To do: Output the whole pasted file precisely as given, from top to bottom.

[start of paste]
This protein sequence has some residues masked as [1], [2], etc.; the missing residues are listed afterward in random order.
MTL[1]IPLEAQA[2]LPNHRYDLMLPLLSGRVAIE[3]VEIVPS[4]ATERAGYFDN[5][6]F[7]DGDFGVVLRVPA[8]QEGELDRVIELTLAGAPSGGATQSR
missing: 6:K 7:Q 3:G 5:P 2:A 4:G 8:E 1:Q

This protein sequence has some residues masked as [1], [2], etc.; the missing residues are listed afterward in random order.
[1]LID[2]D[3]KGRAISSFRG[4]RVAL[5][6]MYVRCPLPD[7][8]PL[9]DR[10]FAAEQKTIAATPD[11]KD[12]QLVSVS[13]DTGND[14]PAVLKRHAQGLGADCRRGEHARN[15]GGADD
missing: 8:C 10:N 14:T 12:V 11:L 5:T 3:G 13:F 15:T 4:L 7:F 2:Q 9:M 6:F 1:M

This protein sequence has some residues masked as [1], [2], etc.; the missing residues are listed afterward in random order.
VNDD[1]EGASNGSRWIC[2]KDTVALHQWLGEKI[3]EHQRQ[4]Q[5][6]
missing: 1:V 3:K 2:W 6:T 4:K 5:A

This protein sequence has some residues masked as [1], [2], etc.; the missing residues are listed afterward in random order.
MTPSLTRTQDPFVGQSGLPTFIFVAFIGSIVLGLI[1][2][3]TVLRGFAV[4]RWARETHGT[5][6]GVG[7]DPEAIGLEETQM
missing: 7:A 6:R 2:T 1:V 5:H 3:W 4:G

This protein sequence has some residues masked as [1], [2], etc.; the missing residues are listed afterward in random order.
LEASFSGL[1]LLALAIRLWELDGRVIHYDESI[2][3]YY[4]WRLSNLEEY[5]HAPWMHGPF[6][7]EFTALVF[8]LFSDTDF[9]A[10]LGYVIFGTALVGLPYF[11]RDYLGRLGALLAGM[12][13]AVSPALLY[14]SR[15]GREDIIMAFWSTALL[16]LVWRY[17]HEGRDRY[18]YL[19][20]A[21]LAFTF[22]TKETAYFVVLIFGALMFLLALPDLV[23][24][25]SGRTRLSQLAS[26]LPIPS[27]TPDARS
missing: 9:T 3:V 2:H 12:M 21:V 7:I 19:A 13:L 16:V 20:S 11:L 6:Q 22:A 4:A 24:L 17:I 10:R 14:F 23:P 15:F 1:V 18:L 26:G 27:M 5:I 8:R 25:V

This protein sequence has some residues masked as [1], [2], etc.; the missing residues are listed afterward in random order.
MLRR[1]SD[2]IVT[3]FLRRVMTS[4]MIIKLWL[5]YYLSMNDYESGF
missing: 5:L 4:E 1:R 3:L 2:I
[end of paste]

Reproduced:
This protein sequence has some residues masked as [1], [2], etc.; the missing residues are listed afterward in random order.
MTL[1]IPLEAQA[2]LPNHRYDLMLPLLSGRVAIE[3]VEIVPS[4]ATERAGYFDN[5][6]F[7]DGDFGVVLRVPA[8]QEGELDRVIELTLAGAPSGGATQSR
missing: 6:K 7:Q 3:G 5:P 2:A 4:G 8:E 1:Q

This protein sequence has some residues masked as [1], [2], etc.; the missing residues are listed afterward in random order.
[1]LID[2]D[3]KGRAISSFRG[4]RVAL[5][6]MYVRCPLPD[7][8]PL[9]DR[10]FAAEQKTIAATPD[11]KD[12]QLVSVS[13]DTGND[14]PAVLKRHAQGLGADCRRGEHARN[15]GGADD
missing: 8:C 10:N 14:T 12:V 11:L 5:T 3:G 13:F 15:T 4:L 7:F 2:Q 9:M 6:F 1:M

This protein sequence has some residues masked as [1], [2], etc.; the missing residues are listed afterward in random order.
VNDD[1]EGASNGSRWIC[2]KDTVALHQWLGEKI[3]EHQRQ[4]Q[5][6]
missing: 1:V 3:K 2:W 6:T 4:K 5:A

This protein sequence has some residues masked as [1], [2], etc.; the missing residues are listed afterward in random order.
MTPSLTRTQDPFVGQSGLPTFIFVAFIGSIVLGLI[1][2][3]TVLRGFAV[4]RWARETHGT[5][6]GVG[7]DPEAIGLEETQM
missing: 7:A 6:R 2:T 1:V 5:H 3:W 4:G

This protein sequence has some residues masked as [1], [2], etc.; the missing residues are listed afterward in random order.
LEASFSGL[1]LLALAIRLWELDGRVIHYDESI[2][3]YY[4]WRLSNLEEY[5]HAPWMHGPF[6][7]EFTALVF[8]LFSDTDF[9]A[10]LGYVIFGTALVGLPYF[11]RDYLGRLGALLAGM[12][13]AVSPALLY[14]SR[15]GREDIIMAFWSTALL[16]LVWRY[17]HEGRDRY[18]YL[19][20]A[21]LAFTF[22]TKETAYFVVLIFGALMFLLALPDLV[23][24][25]SGRTRLSQLAS[26]LPIPS[27]TPDARS
missing: 9:T 3:V 2:H 12:M 21:V 7:I 19:A 13:L 16:V 20:S 11:L 6:Q 22:A 4:A 24:L 17:I 10:R 14:F 23:P 15:F 1:V 18:L 26:G 27:M 5:I 8:R 25:V

This protein sequence has some residues masked as [1], [2], etc.; the missing residues are listed afterward in random order.
MLRR[1]SD[2]IVT[3]FLRRVMTS[4]MIIKLWL[5]YYLSMNDYESGF
missing: 5:L 4:E 1:R 3:L 2:I